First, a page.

Percé – A Jewel in Gaspésie

Percé presented us with a dilemma. It is the eastern-most point of Gaspésie situated in a valley between two high ridges, reached by steep and winding roads. I'd read about the spectacular beauty of the area and had my heart set on seeing it. Rich took stock in the advice of another long distance cyclist who sang the praises of the flatter road that bypassed it all. Fortunately, our Warm Showers host enabled us to do both!

But let me back up. For days the weather reports have been predicting rain. So far, it hadn't materialized except at night. Yesterday the threat seemed more ominous as we started out under dark clouds, so we pressed on leaving Port-Daniel early in the morning hoping to beat the raindrops. But we also encountered the beginning of the steep hills in Gaspésie, as well as a stiff headwind coming right off the water. So we had our work cut out for us. Miraculously, the skies cleared once again and we felt comfortable backing off our pace. I thought it even made the wind more tolerable (“ocean breezes” I called them), but Rich begged to differ on that point.

The payoff for the hill work was the increasingly dramatic coastline. The cliffs began to have the same reddish color we'd seen on PEI. And the views were captivating. Beaches still alternated with cliffs along the shore, and the wind whipped the water into reasonable sized waves that pounded the sand. It may not have been a calm warm day, but it had its own appeal.

Coastal View

Coastal View

View of Grande-Rivière

View of Grande-Rivière

Our host home for the night was in Cap-d'Espoir, just south of Percé. We were surprised to see the return of rural farmland on the landscape, and delighted to find the home inland on a mile of undeveloped land. We were warmly greeted by Nathalie, who also delivered the latest weather report: 90% chance of rain overnight and throughout the next day, accumulating up to 2″ of rain. Would we like to stay a second night? They were the sweetest words we ever heard!

With certain impending rain, she offered to take us into Percé to see the sights. We didn't hesitate for a moment, knowing it might be our only chance. Nathalie was poised to be an excellent tour guide, as she works in the tourism industry, and she enthusiastically showed us the best sights. The Rocher-Percé dominates the seacoast right from the town – I had not expected it to be so close and I imposing! Even in the dreary weather we could appreciate its massive size and unique structure. We walked up the steep hills near the Rocher where there are attracitve red and white buildings belonging to the university and Haritage Canada. Walking the beach and out on the wharf in the brisk air was envigorating and a nice change from cycling.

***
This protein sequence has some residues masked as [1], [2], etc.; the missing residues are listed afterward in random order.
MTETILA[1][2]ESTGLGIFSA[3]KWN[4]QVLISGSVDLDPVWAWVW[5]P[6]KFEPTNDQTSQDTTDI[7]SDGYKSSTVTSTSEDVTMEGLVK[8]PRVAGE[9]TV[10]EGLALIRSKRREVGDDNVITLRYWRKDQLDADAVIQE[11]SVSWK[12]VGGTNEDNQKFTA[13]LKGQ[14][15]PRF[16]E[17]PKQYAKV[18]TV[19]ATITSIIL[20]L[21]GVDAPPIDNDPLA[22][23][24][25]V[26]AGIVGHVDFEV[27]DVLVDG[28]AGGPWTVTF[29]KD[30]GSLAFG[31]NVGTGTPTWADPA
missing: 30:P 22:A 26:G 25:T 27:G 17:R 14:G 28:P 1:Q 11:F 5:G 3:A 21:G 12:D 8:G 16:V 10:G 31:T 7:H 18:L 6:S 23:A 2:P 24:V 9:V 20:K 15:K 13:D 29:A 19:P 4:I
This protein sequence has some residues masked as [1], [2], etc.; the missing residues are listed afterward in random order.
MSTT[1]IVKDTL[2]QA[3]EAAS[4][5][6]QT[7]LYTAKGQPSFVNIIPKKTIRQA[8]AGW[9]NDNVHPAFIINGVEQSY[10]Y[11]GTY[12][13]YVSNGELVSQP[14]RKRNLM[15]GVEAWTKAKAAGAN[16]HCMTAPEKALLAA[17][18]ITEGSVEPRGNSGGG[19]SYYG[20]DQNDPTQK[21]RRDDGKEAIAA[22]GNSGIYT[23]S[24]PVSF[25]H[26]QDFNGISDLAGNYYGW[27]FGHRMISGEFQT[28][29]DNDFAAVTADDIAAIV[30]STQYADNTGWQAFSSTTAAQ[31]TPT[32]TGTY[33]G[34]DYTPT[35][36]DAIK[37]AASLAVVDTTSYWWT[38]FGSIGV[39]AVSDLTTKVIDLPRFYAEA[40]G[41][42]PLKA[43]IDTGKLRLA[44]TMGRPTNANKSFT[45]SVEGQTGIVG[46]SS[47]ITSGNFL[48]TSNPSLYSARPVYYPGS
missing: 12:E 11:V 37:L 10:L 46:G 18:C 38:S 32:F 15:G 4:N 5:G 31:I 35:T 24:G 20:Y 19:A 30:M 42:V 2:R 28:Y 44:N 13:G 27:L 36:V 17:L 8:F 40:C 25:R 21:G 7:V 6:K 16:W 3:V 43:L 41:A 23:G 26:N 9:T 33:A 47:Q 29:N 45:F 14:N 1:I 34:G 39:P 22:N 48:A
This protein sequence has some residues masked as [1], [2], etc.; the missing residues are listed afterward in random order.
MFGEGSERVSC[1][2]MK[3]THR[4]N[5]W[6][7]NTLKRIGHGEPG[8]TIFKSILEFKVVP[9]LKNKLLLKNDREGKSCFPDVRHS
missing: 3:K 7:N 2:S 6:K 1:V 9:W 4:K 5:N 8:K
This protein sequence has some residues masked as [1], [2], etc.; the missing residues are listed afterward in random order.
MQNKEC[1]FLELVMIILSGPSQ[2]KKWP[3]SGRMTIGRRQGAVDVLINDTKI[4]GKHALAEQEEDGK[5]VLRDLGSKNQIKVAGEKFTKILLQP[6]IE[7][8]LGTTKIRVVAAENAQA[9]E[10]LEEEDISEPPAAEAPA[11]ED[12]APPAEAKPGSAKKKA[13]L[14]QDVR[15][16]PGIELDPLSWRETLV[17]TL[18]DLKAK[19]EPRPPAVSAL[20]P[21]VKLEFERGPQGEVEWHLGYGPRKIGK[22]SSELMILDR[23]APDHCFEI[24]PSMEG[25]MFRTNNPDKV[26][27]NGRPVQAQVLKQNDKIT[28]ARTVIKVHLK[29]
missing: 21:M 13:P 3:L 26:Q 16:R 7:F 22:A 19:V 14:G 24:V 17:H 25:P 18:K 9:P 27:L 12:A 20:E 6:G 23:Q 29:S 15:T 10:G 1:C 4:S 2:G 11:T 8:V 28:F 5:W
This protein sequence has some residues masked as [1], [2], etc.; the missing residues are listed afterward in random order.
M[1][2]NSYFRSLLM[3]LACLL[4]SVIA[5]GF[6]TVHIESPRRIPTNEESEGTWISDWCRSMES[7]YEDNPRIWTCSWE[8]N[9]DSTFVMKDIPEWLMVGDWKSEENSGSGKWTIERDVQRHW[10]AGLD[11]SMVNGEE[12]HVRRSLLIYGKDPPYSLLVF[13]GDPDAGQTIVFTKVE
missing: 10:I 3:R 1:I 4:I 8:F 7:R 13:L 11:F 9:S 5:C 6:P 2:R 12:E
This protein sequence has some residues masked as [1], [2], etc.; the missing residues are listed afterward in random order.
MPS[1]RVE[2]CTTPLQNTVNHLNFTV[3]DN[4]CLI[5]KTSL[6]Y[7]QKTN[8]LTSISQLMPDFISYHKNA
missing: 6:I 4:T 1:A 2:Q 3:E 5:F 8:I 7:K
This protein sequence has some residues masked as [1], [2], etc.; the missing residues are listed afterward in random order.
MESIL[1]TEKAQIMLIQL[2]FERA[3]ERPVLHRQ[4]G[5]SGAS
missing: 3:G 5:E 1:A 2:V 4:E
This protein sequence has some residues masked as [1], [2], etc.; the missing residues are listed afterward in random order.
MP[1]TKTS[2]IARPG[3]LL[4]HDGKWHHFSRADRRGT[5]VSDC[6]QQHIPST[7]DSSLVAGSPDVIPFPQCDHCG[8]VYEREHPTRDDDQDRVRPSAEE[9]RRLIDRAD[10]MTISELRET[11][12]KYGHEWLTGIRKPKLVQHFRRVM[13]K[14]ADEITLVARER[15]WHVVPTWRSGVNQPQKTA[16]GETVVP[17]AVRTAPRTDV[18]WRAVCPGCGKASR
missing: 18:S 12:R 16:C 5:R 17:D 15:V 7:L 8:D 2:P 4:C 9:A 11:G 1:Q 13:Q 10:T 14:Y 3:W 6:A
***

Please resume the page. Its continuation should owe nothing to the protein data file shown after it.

Our first view of Rocher-Percé

Our first view of Rocher-Percé

Rich and the Rocher-Percé

Rich and the Rocher-Percé

Close-up of Rocher--Percé

Close-up of Rocher--Percé

Shoreline opposite the Rocher

Shoreline opposite the Rocher

We could see Bonaventure island opposite the town, with its historic buildings. The opposite side of the island is home to over 200,000 northern gannets (cool looking white birds), but it was not the type of day for a boat ride to see them.

Although the drive into town involved some impressive hills, when Nathalie pointed out the continuation of that road going north we began to get the idea. At 13% grade for almost 2 kilometers, it would most certainly be a cycling challenge! But that was only the tip of the iceberg. She then drove us along that stretch, and it is a sight that will forever be etched in my mind! Over the summit, the road twisted and turned with sheer cliff walls on one side and plummeting straight down into the water on the other. Add to that more steep grades, alternating up and down, and I knew I would feel sheer terror trying to navigate it on my bike. I didn't know whether to be relieved that I would be spared the challenge or disappointed not to see those gorgeous views at close range.

Molly and Nathalie point out the road out of town

There's no doubt that we will be taking the bypass road tomorrow when we forge on. But thanks to Nathalie, we were still able to take in the beauty of Percé. She was right about the rain. It finally caught up with us. And we've spent a relaxing day staying dry with her warm hospitality. She's been a wealth of information and fascinating conversation, and like us appreciates lingering over a bottle of wine in the evenings. Yes, there are many jewels in Percé.

Thank you Nathalie for a great stay!

Thank you Nathalie for a great stay!

 

2 thoughts on “Percé – A Jewel in Gaspésie

    • Good point, Bets. Rocher-Percé means “pierced rock” which is what it looks like. There were actually three arches originally – the last one collapsed in 1845 leaving the separate rock at the end.

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